The Problem of Nuclear Waste Disposal

The question of what to do with nuclear waste did not receive much attention in the early years of the atomic program. The AEC and others in the subgovernment were more concerned with the scientific challenges of harnessing the atom. Nuclear waste, in contrast, was generally assumed to be a less complex, essentially technical problem that would be easy to solve. Reflecting its low priority within the AEC, action on nuclear waste disposal was deferred indefinitely. This decision, like so many others in the program’s early years, only made the problem worse, because the lack of an effective nuclear waste policy became one of the antinuclear movement’s most potent arguments in the 1980s.

The problem for utilities was that spent reactor fuel was piling up in cooling ponds at reactor sites around the nation. The cooling ponds, however, were not designed to store waste permanently, and most could hold no more than 3 years of spent fuel. Moreover, utilities could not expand their on-site storage capacity without state regulatory approval, which was by no means assured. By the late 1970s, with many utilities worried about running out of space and facing mounting on-site storage costs, the nuclear industry sought legislative relief, arguing that a federal commitment on high-level waste was essential to its future.

After several years of deliberation, Congress acted in 1982, adopting the Nuclear Waste Policy Act (NWPA). The NWPA established detailed procedures and a schedule for the selection, construction, and operation of two permanent high-level waste repo­sitories. Under the law, the Department of Energy (DOE) would conduct an intensive nationwide search for potential sites, which would be evaluated with a demanding set of technical criteria and guidelines, including environmental assessments. The DOE was then to compile a list of potential sites from which the President would select two for further review and site characterization, one in the eastern United States and one in the west. By all accounts, implementation of the Nuclear Waste Policy Act was a failure. Although the DOE met the act’s 1983 deadline for issuing siting guidelines, virtually every other stage of the selection process was bitterly contested. All of the states considered as potential repository sites challenged the designation. With the states in open rebellion, Congress tried to repair the damage by amending the NWPA. In December 1987, Congress rejected the multiple-site search process established in the legislation and instead designated Yucca Mountain, Nevada, as the repository site. The search for a second site in the east was abandoned.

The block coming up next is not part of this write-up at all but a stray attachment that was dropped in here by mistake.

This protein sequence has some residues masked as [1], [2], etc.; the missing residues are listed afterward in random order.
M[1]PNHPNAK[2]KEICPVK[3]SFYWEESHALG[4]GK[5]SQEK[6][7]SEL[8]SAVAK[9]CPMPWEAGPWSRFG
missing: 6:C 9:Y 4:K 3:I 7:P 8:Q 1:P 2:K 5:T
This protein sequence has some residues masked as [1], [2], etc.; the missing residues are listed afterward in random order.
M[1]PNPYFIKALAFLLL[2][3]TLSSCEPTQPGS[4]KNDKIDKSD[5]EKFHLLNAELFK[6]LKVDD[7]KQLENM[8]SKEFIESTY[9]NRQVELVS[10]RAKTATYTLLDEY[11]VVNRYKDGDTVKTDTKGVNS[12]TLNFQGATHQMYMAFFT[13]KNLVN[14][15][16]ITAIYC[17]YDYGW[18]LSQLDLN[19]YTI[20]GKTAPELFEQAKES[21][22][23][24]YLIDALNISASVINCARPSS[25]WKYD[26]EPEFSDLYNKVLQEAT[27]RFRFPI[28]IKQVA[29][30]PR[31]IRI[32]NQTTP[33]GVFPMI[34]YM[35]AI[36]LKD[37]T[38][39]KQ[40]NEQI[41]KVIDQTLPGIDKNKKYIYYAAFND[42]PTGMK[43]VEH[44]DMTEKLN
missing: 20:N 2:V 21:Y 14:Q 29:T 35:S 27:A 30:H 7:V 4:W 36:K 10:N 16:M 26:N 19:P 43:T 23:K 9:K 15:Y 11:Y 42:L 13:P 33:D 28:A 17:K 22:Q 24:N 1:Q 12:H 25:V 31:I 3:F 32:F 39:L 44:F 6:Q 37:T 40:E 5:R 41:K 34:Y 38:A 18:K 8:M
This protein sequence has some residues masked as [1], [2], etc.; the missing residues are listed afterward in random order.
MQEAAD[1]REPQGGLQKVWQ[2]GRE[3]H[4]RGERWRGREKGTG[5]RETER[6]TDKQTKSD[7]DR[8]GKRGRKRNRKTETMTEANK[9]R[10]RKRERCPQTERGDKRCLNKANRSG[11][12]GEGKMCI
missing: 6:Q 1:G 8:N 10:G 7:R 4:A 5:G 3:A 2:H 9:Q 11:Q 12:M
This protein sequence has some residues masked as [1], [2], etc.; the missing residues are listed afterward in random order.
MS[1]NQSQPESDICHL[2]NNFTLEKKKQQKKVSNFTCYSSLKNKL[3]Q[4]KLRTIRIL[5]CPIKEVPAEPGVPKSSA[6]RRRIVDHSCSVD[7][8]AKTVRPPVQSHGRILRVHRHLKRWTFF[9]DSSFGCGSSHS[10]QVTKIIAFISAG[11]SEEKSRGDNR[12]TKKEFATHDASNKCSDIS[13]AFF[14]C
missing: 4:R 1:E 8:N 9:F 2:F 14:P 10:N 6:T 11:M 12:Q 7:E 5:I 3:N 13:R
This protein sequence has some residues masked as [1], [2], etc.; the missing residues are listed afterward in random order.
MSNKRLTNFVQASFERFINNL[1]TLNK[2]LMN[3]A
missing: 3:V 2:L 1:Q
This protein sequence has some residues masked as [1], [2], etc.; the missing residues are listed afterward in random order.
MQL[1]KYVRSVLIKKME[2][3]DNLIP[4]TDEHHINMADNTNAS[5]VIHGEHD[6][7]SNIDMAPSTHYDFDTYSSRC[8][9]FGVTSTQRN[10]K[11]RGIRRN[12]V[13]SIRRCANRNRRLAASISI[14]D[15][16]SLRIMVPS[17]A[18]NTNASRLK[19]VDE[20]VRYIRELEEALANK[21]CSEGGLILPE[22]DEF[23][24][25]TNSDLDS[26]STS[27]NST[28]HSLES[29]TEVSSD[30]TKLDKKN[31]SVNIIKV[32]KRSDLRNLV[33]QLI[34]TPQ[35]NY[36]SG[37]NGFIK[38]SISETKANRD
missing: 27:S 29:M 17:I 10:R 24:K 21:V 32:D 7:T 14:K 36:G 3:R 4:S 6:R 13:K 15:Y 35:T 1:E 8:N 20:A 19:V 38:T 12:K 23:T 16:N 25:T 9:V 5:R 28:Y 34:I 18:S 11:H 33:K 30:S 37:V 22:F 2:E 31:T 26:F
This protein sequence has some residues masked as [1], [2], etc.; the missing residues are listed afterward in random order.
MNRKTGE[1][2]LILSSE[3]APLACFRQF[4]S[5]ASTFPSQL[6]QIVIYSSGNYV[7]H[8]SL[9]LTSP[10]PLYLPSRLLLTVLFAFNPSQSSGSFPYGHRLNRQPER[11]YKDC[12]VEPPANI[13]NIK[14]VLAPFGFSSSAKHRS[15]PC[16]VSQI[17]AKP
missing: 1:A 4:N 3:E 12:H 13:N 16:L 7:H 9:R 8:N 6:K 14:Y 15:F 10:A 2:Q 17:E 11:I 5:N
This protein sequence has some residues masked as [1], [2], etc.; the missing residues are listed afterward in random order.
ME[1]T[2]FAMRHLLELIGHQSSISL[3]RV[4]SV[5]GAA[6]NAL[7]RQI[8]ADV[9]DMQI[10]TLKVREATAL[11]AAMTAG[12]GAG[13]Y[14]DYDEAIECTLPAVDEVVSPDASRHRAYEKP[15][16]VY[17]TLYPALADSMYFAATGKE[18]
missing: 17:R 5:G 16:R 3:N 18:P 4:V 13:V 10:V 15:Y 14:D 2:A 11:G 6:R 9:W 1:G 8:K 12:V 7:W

The case of nuclear waste disposal demonstrates the increasingly decentralized nature of nuclear politics in the 1980s. The widespread search for suitable nuclear waste disposal sites touched many states and communities and brought multiple new actors, in the form of state and local governments, to the policymaking arena. Whatever their motivations, the new actors brought different perspectives and goals to the debate; indeed, most actively resisted federal efforts to site nuclear waste facilities. With states and local governments assuming a critical role in policymaking, it is clear that the conflict over nuclear waste had expanded far beyond the confines of subgovernment politics. At the same time, how­ever, the nuclear waste issue illustrates that support for nuclear power within the federal government remained strong in the 1980s. The Department of Energy, the NRC, and Presidents Reagan and Bush supported nuclear power, and worked to reestablish a favorable political climate. With states impeding the siting of a high-level repository, the industry sought to shift the financial and legal risks of nuclear waste management to the federal government, which willingly obliged.

Updated: September 29, 2015 — 9:03 pm